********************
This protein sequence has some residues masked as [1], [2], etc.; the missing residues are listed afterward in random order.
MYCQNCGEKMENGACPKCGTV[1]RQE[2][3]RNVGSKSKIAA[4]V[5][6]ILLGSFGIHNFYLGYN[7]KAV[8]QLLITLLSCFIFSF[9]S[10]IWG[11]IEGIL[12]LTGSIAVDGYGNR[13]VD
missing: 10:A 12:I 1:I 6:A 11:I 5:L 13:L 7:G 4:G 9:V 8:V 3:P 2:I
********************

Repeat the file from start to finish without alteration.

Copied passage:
This protein sequence has some residues masked as [1], [2], etc.; the missing residues are listed afterward in random order.
MYCQNCGEKMENGACPKCGTV[1]RQE[2][3]RNVGSKSKIAA[4]V[5][6]ILLGSFGIHNFYLGYN[7]KAV[8]QLLITLLSCFIFSF[9]S[10]IWG[11]IEGIL[12]LTGSIAVDGYGNR[13]VD
missing: 10:A 12:I 1:I 6:A 11:I 5:L 13:L 7:G 4:G 9:V 8:V 3:P 2:I